“If something was really wrong, our national fraternity wouldn’t put up with it,” said Don Donnally, advisor to the Texas Delta chapter of SAE at SMU, whose son is in the fraternity. Donnally said that the group does a lot of good for the community, including raising money for cancer and insists that students found to have drug or alcohol problems get the treatment they need.

“We have done more for SMU than anyone on campus,” the fraternity advisor said. “We have more parent involvement than any other house.”

One reason students may believe the SAE fraternity is treated with kid gloves could be that six former Sigma Alpha Epsilon members, or in one case the wife of a member, sit on SMU’s Board of Trustees. All six donated a substantial amount of money to the construction of the $3.5 million fraternity house, which was completed in late 2005 and houses up to 46 men, according to the fraternity’s Web site.

Carl Sewell (’65), chairman of Sewell Automotive Companies, gave $50,000. Gary T. Crum (’69), of the CFP Foundation, donated $250,000. Richard Ware (’68), vice-chair of Amarillo National Bank, had his family give $100,000. Linda Pitts Custard of Custard/Pitts Land and Cattle Company is married to Bill Custard (’57), who gave $25,000 toward construction. James R. Gibbs (’66) of the Frontier Oil Corporation donated $25,000. Paul B. Loyd, Jr. (’68) of LSL Partners also sits on the board. Many have also given to other fundraising events, according to the SAE Web site.

Attempts were made to reach all of these trustees, either directly at their places of business or through the university. Mr. Ware was reached and said he wasn’t in a position to comment on whether the fraternity receives preferential treatment by the university. The SMU administration “runs the university,” he said. “Trustees merely are an advisory board. The point of the trustees is to raise money.”

Vice President for Student Affairs Lori White said there is no organization on campus that receives preferential treatment. She said an investigation is made into any matter when someone is willing to come forward. In order to proceed with an investigation, the student involved must be willing to disclose very specific information.

“Unfortunately, we have a lot of people who don’t come forward for whatever reason,” Dr. White said.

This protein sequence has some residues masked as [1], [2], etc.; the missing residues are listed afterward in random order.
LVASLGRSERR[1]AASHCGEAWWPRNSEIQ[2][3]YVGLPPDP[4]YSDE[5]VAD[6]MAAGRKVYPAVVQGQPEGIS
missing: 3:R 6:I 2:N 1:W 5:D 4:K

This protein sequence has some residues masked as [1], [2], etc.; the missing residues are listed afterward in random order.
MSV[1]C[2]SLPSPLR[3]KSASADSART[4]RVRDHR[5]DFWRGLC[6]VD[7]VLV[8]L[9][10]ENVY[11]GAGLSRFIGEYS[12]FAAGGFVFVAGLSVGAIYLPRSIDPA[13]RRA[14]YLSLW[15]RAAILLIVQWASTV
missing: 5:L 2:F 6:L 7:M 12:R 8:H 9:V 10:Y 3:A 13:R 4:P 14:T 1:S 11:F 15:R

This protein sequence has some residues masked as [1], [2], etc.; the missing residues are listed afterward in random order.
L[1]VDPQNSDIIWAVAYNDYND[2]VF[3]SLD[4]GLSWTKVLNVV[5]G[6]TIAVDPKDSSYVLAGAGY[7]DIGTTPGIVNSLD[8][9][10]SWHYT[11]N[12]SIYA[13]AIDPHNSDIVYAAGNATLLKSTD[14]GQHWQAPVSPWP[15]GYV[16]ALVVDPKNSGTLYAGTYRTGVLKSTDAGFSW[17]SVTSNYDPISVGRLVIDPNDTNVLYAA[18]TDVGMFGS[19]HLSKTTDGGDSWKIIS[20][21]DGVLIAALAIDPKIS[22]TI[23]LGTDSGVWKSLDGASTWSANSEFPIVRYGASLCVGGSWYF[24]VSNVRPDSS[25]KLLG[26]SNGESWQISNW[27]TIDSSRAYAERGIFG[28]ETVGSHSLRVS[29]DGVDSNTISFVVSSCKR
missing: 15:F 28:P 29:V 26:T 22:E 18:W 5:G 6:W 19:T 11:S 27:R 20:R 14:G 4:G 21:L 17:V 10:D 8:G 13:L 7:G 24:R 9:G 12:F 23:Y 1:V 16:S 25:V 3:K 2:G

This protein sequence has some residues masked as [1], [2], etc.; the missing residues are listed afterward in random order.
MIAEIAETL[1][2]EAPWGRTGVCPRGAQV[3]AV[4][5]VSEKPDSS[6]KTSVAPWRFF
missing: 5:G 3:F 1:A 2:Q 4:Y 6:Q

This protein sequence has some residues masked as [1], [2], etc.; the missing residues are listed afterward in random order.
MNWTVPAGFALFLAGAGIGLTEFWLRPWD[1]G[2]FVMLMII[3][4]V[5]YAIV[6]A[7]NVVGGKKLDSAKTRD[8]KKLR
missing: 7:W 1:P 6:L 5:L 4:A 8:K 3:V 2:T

Some university officials and students say that it’s unfair to single out the SAEs for bad behavior. Other fraternities have problems. Dr. White recently took out a full-page ad in The Daily Campus chastising students who behave poorly in public after the university received letters complaining about out of control behavior.

One of the letters regarded an SMU fraternity’s charity Casino Night in which fraternity members took over a Dallas hotel, partying in the hallways into the wee hours of the morning.

The fraternity was not named in the letter, but it is commonly known around campus that it was Phi Delta Theta, which was holding its philanthropy event that night.

But consider these incidents involving the SAE fraternity:

• On Jan. 21, 2005, SMU police discovered marijuana in an open filing cabinet in the SAE house. The police report states that the drug was in plain view in an unlocked room. The house was referred to the Judicial Officer.

• A fire alarm sounded at 1:09 a.m. at the fraternity house on Oct. 21, 2005. According to university crime logs, SMU police smelled burning marijuana in a student’s room where the smoke detector went off. The student who lived in the room, who was not present when police arrived, was given judicial referral for setting off the alarm.

• On Nov. 7, 2005 an SMU staff member discovered three boxes of ammunition in the old fraternity house, according to police reports. The chapter was referred to the judicial board.

• A senior anthropology major at SMU believes she was drugged at an SAE Miami Vice party held at a local bar and later raped by a fraternity member in the spring of 2006. She did not press charges and is telling her story in the effort to raise awareness of assault on campus.

The woman said she asked a fraternity member to take her home from the bar, but was brought to a Dallas hotel instead. She explained that when she woke up the next morning she was completely alone and in pain. She believed she had been raped.

The woman, who is now a senior and a member of a sorority, said she took a cab home and tried to forget about what had happened. She said she did not file a report or press charges because she was planning to pledge a sorority and feared that the SAE fraternity would destroy her reputation.

“I think every fraternity has good guys and bad guys,” she said. “I just think that in most fraternities they weed out the bad ones. They take action when something happens and I think SAE has failed to do that. I think that’s been a fatal mistake for them.”